Page:Popular Science Monthly Volume 19.djvu/30

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of such little equestrians is distinguished by a certain chivalrous frankness, and the word chivalry itself, as well as the German Ritter ("caballero"), were originally derived from horse-riding. The rider's management of his nag may tend to develop the domineering, the princely traits of human nature, though probably at the expense of a humbler virtue or two; in Spanish America, at least, the experience of Indian agents and Indian school-teachers has shown that the pedestrian redskins are generally more manageable than their mounted compadres.

The lovers of aquatic sports may combine a useful accomplishment with the best relief from the midsummer martyrdom of our large cities. The art of swimming adds as much to the pleasure of bathing as it does to its healthfulness; but it has often puzzled me that with the human animal that should be an art which is a natural faculty of all other mammals. Dr. Andersson's theory is probably the right solution of the riddle. He noticed that to the young negroes of Sierra Leone swimming comes almost as natural as walking (in which attainment they are also rather precocious), and he concludes that the disability of a white man's child arises chiefly from a general want of vigor. Our mobile arms and paddle-like hands are better swimming implements than the drumstick legs of a dog; but our muscular debility more than counteracts these advantages. The limbs of a child are swathed, confined in tight clothes, kept year after year in compulsive inactivity, till, in proportion to its size, the nursling of civilization is the weakliest of living creatures. After exercise has developed the defective muscles, a swimmer can hardly understand how he could ever be in dread of deep water, swimming seems so easy; the faculty of floating, as it appears to him, is an inalienable attribute of a human creature, requiring neither art nor anything like a great effort except in swimming against the stream; he would undertake to study, read, or dream in a calm sea, and let the body take care of itself. The Marquesas-Islanders witnessed the struggles of a sinking English sailor with mute astonishment, and neglected to help him, utterly incapable of realizing the fact that a full-grown man could be in danger of drowning.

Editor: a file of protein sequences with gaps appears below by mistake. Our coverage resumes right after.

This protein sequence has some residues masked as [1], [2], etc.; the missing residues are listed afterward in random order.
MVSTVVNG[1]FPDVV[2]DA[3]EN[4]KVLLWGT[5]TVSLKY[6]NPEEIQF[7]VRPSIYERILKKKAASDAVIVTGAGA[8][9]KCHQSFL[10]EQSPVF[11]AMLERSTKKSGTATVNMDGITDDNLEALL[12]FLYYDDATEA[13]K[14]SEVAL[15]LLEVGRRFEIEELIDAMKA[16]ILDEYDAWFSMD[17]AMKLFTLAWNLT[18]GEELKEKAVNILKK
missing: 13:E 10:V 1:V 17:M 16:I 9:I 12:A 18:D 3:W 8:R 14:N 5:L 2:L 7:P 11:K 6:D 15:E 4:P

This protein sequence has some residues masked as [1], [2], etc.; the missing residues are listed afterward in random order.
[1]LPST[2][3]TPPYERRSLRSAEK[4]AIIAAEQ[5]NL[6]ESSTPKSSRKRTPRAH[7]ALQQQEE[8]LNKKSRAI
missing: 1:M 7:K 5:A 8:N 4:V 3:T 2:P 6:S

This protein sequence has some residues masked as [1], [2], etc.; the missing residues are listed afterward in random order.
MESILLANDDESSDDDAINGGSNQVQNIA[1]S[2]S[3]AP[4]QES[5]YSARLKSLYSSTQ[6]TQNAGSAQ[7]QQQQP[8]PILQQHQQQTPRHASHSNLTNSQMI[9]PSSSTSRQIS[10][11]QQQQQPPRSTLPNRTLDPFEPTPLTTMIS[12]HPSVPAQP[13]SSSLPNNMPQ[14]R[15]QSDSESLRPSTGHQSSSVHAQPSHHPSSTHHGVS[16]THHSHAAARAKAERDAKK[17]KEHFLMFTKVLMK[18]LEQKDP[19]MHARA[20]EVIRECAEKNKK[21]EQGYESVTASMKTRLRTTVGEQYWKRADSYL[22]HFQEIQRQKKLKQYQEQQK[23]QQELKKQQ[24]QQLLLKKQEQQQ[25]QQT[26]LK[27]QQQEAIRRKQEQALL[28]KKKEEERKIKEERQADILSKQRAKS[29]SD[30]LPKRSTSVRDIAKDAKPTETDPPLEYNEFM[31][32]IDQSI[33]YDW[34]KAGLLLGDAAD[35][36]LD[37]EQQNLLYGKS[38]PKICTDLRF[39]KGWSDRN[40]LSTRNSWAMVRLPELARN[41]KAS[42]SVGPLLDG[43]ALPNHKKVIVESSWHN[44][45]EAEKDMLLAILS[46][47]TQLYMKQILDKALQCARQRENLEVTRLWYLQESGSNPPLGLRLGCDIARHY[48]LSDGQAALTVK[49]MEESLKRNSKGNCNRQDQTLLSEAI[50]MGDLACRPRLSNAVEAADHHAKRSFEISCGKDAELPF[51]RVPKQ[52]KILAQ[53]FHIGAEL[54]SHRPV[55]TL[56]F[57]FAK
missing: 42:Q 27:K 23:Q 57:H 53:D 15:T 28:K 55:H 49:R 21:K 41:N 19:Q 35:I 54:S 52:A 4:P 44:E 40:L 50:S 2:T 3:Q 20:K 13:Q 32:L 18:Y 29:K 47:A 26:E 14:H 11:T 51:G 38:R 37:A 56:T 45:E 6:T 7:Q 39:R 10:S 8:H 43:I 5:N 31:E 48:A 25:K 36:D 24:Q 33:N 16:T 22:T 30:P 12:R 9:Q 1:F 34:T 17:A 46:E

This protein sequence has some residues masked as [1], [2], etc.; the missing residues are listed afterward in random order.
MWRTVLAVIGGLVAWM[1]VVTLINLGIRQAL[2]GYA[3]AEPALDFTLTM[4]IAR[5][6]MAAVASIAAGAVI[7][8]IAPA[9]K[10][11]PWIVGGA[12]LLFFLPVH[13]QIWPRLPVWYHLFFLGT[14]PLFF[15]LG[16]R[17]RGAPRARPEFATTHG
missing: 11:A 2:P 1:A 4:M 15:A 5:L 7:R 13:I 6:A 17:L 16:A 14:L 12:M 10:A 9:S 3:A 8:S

In the sixteen provinces of the Roman Empire every larger town had a free bath or two, and our entire neglect of this branch of public hygiene is certainly the ugliest feature of our boasted civilization; but our children at least might make shift with the natural bathing facilities which can be reached by a short excursion beyond the precincts of all but the unluckiest cities. A cool bath at the end of a sweltering day can be delightful enough to reconcile a poor city slave to his misery; the sensation of floating along with the rhythm of a dancing current admits no comparison with any terra firma pleasure, and awakens instincts of the human soul which may date from the life of our marine ancestors in the days of the Devonian fore-world. But such enjoyments are the privilege of the aquatic gymnast, and no swimmer should deem it below his dignity to imitate the example of the elder